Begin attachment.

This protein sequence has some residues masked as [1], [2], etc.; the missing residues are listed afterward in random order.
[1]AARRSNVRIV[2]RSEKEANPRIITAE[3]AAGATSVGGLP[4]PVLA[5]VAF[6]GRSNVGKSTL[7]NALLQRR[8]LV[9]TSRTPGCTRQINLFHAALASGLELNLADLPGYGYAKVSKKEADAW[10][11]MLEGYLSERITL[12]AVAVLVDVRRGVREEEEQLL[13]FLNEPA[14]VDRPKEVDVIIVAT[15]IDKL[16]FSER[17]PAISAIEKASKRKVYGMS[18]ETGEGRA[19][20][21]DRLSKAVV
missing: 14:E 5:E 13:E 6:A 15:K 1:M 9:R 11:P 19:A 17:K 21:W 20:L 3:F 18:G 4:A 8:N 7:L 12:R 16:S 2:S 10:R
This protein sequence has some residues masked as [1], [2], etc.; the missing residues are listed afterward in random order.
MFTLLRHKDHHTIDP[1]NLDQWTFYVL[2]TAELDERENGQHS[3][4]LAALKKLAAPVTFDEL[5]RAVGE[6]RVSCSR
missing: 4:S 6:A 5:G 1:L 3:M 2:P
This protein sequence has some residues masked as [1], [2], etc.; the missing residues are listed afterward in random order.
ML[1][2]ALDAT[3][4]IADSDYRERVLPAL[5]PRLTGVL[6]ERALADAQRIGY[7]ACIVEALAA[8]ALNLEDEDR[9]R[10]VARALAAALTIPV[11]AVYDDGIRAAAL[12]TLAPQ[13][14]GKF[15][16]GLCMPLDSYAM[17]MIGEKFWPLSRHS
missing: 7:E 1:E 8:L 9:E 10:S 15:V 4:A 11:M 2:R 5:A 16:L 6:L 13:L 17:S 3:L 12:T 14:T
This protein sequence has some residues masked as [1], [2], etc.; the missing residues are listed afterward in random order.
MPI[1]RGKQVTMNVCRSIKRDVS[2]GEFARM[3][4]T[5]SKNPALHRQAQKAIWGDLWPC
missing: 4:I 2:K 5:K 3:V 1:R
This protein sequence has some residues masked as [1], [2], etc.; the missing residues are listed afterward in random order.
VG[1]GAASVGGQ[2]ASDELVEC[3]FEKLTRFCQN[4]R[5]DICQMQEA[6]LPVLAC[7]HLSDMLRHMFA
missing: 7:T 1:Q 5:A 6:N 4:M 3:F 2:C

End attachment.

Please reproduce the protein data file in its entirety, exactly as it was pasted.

This protein sequence has some residues masked as [1], [2], etc.; the missing residues are listed afterward in random order.
[1]AARRSNVRIV[2]RSEKEANPRIITAE[3]AAGATSVGGLP[4]PVLA[5]VAF[6]GRSNVGKSTL[7]NALLQRR[8]LV[9]TSRTPGCTRQINLFHAALASGLELNLADLPGYGYAKVSKKEADAW[10][11]MLEGYLSERITL[12]AVAVLVDVRRGVREEEEQLL[13]FLNEPA[14]VDRPKEVDVIIVAT[15]IDKL[16]FSER[17]PAISAIEKASKRKVYGMS[18]ETGEGRA[19][20][21]DRLSKAVV
missing: 14:E 5:E 13:E 6:A 15:K 1:M 9:R 11:P 19:A 17:K 21:W 20:L 3:F 18:G 4:A 8:N 7:L 12:R 16:S 2:S 10:R
This protein sequence has some residues masked as [1], [2], etc.; the missing residues are listed afterward in random order.
MFTLLRHKDHHTIDP[1]NLDQWTFYVL[2]TAELDERENGQHS[3][4]LAALKKLAAPVTFDEL[5]RAVGE[6]RVSCSR
missing: 4:S 6:A 5:G 1:L 3:M 2:P
This protein sequence has some residues masked as [1], [2], etc.; the missing residues are listed afterward in random order.
ML[1][2]ALDAT[3][4]IADSDYRERVLPAL[5]PRLTGVL[6]ERALADAQRIGY[7]ACIVEALAA[8]ALNLEDEDR[9]R[10]VARALAAALTIPV[11]AVYDDGIRAAAL[12]TLAPQ[13][14]GKF[15][16]GLCMPLDSYAM[17]MIGEKFWPLSRHS
missing: 7:E 1:E 8:L 9:E 10:S 15:V 4:A 11:M 2:R 5:A 16:L 6:L 13:L 17:S 3:L 12:T 14:T
This protein sequence has some residues masked as [1], [2], etc.; the missing residues are listed afterward in random order.
MPI[1]RGKQVTMNVCRSIKRDVS[2]GEFARM[3][4]T[5]SKNPALHRQAQKAIWGDLWPC
missing: 4:I 2:K 5:K 3:V 1:R
This protein sequence has some residues masked as [1], [2], etc.; the missing residues are listed afterward in random order.
VG[1]GAASVGGQ[2]ASDELVEC[3]FEKLTRFCQN[4]R[5]DICQMQEA[6]LPVLAC[7]HLSDMLRHMFA
missing: 7:T 1:Q 5:A 6:N 4:M 3:F 2:C